By Chandeepa Wettasinghe
The expected relief for the tea industry in the form of a sanction free Iran may be over a year away, an expert said. “Even if Kerry (US Secretary of State) says that the sanctions are lifted tomorrow, it will take more than a year for the instructions to trickle down into the process,” Sri Lanka Tea Exporters Association Past Chairman Niraj De Mel told Mirror Business.
It has been observed that political statements in most countries are not immediately turned into practice, as officials in the ground level will not act until comprehensive legislation enabling such political statements will be enacted to protect their actions.
The United Nations slapped on wider economic sanctions against Iran for continuing research and development into nuclear power in 2006. This was an extension of various sanctions imposed by the US since 1979. The US recently said that it would remove the sanctions if Iran meets certain goals in its nuclear programme. Many stakeholders in the Sri Lankan tea industry including top politicos have been expecting the lifting of sanctions to breathe a new life into the country’s ailed industry. Export volumes and prices have fallen drastically this year due to the upheavals in Eastern Europe and the Middle East, as well as the fall oil prices. Ceylon Tea’s main consumers are in the traditional global oil supplying regions.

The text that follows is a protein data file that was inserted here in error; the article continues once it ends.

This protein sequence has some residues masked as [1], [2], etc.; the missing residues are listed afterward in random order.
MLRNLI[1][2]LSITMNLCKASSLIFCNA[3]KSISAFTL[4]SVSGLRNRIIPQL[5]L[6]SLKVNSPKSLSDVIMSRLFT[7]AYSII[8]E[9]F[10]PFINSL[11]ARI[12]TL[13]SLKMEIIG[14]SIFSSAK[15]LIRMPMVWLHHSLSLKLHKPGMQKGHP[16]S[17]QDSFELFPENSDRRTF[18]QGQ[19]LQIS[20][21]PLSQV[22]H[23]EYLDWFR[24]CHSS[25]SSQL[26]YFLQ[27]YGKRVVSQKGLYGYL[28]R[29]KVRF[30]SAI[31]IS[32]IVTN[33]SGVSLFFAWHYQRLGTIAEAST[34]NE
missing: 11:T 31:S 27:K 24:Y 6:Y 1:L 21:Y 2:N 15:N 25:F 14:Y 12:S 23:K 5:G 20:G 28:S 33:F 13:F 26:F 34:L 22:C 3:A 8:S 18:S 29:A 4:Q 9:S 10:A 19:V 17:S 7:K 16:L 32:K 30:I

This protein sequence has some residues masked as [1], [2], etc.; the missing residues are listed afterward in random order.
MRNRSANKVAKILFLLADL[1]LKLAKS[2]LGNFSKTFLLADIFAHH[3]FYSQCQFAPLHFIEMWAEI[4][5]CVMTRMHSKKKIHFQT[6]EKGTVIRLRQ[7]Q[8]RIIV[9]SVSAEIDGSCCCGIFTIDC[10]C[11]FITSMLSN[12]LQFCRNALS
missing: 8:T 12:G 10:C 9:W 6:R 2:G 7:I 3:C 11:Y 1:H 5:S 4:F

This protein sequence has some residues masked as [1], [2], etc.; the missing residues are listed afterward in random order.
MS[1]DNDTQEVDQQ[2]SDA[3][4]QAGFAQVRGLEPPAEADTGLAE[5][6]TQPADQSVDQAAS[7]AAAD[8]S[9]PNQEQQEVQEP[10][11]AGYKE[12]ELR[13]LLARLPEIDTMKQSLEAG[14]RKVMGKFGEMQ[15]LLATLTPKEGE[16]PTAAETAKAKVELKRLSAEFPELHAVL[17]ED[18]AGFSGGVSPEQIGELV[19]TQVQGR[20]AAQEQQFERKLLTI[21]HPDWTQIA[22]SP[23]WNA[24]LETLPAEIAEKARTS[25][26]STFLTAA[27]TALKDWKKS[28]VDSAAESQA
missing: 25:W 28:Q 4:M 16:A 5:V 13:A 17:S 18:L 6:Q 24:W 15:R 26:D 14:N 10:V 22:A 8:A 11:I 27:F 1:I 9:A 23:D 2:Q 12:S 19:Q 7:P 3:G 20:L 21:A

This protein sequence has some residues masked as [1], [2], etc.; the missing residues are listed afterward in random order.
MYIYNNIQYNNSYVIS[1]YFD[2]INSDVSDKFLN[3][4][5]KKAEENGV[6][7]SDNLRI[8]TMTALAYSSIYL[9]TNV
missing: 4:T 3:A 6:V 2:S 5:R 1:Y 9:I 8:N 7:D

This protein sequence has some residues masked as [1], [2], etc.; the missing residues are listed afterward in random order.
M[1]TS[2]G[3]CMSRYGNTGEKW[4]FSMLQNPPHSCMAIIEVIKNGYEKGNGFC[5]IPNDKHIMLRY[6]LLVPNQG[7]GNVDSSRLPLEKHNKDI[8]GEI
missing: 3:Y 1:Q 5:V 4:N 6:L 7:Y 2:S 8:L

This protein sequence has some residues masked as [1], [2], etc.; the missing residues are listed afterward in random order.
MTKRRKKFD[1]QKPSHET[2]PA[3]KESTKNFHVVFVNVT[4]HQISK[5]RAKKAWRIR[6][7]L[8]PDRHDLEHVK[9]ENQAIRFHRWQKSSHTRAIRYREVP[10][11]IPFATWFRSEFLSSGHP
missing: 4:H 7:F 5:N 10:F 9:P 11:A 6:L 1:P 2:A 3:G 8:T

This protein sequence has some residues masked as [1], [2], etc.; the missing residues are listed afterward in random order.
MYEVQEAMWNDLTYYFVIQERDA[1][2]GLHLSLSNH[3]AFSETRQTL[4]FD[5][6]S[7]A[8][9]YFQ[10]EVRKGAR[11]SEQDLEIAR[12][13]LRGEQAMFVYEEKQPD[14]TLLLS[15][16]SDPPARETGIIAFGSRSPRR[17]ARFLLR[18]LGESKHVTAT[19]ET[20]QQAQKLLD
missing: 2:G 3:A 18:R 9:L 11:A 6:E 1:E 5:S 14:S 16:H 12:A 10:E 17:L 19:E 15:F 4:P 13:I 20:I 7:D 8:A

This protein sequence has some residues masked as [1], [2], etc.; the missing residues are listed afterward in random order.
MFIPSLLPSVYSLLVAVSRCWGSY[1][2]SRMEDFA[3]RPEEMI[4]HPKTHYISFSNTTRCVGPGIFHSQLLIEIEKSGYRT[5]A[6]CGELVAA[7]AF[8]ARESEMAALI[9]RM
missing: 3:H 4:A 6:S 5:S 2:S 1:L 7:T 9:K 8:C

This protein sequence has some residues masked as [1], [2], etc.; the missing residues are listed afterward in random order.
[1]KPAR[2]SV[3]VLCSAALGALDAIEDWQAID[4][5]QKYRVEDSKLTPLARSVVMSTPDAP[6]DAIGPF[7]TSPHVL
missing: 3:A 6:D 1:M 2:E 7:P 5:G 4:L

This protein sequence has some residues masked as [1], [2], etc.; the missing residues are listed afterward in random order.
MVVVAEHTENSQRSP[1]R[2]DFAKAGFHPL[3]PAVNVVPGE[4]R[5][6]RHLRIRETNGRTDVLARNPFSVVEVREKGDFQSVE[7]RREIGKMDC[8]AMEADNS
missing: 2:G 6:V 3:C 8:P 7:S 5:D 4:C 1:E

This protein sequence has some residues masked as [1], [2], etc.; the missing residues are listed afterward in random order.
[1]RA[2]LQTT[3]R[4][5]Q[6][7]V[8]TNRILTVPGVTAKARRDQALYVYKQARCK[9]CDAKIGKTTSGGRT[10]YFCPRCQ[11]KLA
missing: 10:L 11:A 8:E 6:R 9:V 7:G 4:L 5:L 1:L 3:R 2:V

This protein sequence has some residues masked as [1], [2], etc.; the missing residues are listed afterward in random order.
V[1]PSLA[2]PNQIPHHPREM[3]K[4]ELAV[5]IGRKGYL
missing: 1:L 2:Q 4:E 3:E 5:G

De Mel said that the tea industry eventually would pick up, and the current slump is a natural part of the economic cycle. In the short-term however, he said that even if Iran’s sanctions are lifted, its market for Ceylon Tea may already be saturated.
“The Iranian Ambassador assured me that they will buy more tea, and the US Ambassador told me that everything will be smooth after the sanctions are lifted, but if you see, Iran has always been taking 30,000 tonnes of tea from us, even during the sanctions,” he said.
He added that Iran has continuously worked around the sanctions by paying Ceylon Tea exporters through third parties. However, he noted that there are some dues Sri Lanka must repay Iran for importing crude oil in the past, which if not paid may affect the tea trade between the two countries. While Iran has stayed loyal to Ceylon Tea despite cheaper Indian and Kenyan varieties, Sri Lanka has had to turn to Iran’s neighbours for crude.